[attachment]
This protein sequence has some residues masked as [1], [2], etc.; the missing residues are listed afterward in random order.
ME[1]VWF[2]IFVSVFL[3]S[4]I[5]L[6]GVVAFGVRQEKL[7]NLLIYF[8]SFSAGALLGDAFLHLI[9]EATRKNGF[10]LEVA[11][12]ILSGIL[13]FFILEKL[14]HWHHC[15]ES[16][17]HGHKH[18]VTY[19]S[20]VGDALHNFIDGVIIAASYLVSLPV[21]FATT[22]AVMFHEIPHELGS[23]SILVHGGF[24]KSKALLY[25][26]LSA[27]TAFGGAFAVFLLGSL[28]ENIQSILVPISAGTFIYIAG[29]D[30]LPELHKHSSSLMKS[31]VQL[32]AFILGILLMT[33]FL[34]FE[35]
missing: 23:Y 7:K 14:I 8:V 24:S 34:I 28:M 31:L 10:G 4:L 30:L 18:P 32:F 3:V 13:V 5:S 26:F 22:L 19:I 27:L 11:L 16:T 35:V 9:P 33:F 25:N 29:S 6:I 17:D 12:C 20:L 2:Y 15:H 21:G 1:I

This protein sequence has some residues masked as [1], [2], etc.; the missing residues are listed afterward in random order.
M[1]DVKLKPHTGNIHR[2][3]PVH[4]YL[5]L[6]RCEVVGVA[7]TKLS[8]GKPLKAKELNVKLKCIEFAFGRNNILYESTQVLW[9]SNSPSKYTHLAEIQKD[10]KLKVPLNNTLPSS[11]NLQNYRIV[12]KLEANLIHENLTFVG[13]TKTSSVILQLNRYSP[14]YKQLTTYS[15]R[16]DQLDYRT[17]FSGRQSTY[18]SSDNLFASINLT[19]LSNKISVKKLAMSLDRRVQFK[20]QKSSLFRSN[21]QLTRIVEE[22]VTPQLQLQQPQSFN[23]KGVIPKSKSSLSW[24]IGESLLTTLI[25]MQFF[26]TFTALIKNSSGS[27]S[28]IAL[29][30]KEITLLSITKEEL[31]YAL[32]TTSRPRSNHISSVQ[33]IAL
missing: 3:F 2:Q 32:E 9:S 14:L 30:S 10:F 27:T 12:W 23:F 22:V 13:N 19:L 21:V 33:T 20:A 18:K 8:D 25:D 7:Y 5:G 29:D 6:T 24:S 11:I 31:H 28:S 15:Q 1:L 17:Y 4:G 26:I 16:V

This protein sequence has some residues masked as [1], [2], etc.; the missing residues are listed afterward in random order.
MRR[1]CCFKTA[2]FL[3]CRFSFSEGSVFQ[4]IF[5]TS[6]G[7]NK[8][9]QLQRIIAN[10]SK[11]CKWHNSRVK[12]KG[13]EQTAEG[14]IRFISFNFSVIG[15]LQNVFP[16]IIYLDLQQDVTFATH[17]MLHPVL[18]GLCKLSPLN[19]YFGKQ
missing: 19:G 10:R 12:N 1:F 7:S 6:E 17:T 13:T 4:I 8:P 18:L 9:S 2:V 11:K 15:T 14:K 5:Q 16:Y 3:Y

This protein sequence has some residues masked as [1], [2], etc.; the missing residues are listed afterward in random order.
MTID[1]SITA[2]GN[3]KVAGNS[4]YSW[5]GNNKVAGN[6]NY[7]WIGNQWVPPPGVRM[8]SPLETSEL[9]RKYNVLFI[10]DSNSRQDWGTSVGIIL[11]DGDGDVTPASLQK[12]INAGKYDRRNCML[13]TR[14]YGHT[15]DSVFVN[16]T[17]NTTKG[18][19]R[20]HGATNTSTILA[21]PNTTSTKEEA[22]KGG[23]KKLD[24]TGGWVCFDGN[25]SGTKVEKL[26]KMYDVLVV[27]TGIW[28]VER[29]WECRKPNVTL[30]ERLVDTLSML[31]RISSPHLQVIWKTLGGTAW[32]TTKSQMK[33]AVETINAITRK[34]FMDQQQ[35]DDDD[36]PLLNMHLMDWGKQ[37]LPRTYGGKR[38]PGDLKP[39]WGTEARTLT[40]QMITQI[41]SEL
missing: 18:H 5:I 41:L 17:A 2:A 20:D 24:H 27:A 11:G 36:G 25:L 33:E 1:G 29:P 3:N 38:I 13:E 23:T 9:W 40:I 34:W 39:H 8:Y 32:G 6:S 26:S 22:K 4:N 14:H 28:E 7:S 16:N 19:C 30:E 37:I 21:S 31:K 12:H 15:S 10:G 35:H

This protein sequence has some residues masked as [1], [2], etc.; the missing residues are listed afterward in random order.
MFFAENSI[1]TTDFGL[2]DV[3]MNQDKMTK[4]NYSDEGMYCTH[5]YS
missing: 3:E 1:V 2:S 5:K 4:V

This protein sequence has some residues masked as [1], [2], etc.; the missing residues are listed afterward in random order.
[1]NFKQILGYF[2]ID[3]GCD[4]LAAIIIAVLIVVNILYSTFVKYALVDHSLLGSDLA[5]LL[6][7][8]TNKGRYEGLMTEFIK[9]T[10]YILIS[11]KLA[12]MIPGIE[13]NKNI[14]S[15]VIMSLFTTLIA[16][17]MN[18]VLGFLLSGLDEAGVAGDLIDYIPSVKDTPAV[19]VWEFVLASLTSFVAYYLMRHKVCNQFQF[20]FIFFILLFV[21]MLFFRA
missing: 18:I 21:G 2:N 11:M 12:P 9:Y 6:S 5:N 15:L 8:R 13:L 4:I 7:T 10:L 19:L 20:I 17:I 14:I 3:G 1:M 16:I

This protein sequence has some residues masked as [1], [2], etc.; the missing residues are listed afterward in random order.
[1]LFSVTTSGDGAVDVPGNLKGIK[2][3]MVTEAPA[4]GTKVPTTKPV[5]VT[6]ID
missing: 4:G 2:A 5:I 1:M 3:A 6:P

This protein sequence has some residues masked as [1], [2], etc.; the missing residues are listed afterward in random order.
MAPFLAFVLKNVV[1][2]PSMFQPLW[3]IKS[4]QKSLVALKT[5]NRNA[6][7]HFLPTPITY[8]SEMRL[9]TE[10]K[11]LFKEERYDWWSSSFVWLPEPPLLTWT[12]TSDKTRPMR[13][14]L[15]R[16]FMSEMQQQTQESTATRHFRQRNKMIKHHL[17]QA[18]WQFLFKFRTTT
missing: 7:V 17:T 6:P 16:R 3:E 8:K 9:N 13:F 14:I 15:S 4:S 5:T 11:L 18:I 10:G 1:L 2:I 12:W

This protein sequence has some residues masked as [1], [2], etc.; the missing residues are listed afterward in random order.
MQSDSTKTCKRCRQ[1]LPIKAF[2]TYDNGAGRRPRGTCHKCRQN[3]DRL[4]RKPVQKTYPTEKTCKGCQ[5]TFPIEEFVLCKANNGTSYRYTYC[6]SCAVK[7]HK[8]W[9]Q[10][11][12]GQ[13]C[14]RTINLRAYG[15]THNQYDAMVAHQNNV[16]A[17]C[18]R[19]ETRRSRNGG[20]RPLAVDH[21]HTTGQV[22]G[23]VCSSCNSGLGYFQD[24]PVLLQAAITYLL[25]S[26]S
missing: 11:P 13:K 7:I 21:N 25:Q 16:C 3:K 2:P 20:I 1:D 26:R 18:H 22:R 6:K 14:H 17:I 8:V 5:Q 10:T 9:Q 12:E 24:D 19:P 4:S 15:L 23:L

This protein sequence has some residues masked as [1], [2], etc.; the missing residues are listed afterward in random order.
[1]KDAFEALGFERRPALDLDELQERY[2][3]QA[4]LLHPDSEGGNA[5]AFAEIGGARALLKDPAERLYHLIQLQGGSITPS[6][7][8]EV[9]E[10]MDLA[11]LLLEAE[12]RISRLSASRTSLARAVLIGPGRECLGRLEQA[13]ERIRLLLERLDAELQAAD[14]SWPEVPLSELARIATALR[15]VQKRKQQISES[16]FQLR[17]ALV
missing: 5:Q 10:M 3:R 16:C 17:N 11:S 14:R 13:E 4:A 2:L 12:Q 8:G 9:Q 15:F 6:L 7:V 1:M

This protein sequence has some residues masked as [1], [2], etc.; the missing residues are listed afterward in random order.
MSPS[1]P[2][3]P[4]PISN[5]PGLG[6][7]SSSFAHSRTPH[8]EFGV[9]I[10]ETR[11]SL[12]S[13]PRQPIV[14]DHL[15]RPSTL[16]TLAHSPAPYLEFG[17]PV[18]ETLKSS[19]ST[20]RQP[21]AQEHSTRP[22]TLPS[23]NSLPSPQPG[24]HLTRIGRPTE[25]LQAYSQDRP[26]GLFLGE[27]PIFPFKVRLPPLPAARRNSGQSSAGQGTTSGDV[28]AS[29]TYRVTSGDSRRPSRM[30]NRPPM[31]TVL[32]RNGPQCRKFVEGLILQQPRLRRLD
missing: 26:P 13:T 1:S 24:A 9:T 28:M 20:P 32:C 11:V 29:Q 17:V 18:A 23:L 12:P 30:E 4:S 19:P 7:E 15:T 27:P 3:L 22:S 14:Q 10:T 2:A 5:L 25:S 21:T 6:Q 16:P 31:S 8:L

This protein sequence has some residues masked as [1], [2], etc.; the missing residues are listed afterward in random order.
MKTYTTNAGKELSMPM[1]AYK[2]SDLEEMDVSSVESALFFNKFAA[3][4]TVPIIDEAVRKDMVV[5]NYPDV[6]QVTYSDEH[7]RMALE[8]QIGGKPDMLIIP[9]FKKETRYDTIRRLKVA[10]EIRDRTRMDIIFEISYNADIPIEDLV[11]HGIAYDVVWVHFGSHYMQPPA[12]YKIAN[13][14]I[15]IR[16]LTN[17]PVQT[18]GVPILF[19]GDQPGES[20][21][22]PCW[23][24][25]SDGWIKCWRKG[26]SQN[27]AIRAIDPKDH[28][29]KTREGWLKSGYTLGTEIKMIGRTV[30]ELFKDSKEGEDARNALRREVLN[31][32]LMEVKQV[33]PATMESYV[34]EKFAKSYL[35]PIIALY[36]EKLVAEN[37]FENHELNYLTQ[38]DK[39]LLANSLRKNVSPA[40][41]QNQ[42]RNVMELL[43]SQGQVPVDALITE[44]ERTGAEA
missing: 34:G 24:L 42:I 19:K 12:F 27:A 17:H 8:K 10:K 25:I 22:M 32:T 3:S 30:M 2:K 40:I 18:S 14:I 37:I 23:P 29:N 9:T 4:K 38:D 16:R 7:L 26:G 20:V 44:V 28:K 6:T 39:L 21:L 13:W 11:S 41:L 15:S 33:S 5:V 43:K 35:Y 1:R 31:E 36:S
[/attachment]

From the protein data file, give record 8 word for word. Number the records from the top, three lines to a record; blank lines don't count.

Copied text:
This protein sequence has some residues masked as [1], [2], etc.; the missing residues are listed afterward in random order.
MAPFLAFVLKNVV[1][2]PSMFQPLW[3]IKS[4]QKSLVALKT[5]NRNA[6][7]HFLPTPITY[8]SEMRL[9]TE[10]K[11]LFKEERYDWWSSSFVWLPEPPLLTWT[12]TSDKTRPMR[13][14]L[15]R[16]FMSEMQQQTQESTATRHFRQRNKMIKHHL[17]QA[18]WQFLFKFRTTT
missing: 7:V 17:T 6:P 16:R 3:E 8:K 9:N 13:F 14:I 15:S 4:S 5:T 11:L 18:I 10:G 1:L 2:I 12:W